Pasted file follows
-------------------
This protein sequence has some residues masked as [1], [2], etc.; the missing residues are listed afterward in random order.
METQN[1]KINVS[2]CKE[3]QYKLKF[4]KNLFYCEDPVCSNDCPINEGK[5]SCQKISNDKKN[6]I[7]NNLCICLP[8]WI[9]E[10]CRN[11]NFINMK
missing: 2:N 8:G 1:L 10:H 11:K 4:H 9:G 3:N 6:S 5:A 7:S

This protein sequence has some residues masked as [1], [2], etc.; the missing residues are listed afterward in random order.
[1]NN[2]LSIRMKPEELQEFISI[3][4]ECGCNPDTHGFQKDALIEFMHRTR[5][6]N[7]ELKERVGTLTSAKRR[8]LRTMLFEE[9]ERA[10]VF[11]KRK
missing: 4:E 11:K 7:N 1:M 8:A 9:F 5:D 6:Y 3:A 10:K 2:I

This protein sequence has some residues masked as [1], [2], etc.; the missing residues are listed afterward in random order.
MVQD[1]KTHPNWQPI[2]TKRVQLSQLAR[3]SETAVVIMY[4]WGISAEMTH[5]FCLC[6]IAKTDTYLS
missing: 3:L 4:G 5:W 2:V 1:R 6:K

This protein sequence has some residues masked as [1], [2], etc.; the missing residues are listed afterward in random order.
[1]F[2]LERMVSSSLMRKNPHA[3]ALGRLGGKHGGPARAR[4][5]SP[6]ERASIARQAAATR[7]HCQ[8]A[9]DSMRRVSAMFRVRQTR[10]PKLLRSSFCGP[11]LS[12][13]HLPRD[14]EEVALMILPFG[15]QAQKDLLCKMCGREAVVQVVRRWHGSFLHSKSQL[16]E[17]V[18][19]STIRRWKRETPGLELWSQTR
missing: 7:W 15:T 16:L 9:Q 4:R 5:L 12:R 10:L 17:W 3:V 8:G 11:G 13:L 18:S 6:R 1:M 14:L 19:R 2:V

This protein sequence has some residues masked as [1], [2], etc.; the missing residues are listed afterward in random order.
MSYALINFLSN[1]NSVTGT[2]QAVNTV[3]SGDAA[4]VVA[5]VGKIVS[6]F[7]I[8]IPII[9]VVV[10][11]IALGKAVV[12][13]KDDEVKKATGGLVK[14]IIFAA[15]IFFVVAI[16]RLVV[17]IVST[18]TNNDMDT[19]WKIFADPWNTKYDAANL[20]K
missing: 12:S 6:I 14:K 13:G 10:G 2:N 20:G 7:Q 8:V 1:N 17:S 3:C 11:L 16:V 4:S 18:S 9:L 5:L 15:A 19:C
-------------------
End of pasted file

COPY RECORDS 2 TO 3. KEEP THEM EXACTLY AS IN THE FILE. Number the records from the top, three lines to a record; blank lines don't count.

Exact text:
This protein sequence has some residues masked as [1], [2], etc.; the missing residues are listed afterward in random order.
[1]NN[2]LSIRMKPEELQEFISI[3][4]ECGCNPDTHGFQKDALIEFMHRTR[5][6]N[7]ELKERVGTLTSAKRR[8]LRTMLFEE[9]ERA[10]VF[11]KRK
missing: 4:E 11:K 7:N 1:M 8:A 9:F 5:D 6:Y 3:A 10:K 2:I

This protein sequence has some residues masked as [1], [2], etc.; the missing residues are listed afterward in random order.
MVQD[1]KTHPNWQPI[2]TKRVQLSQLAR[3]SETAVVIMY[4]WGISAEMTH[5]FCLC[6]IAKTDTYLS
missing: 3:L 4:G 5:W 2:V 1:R 6:K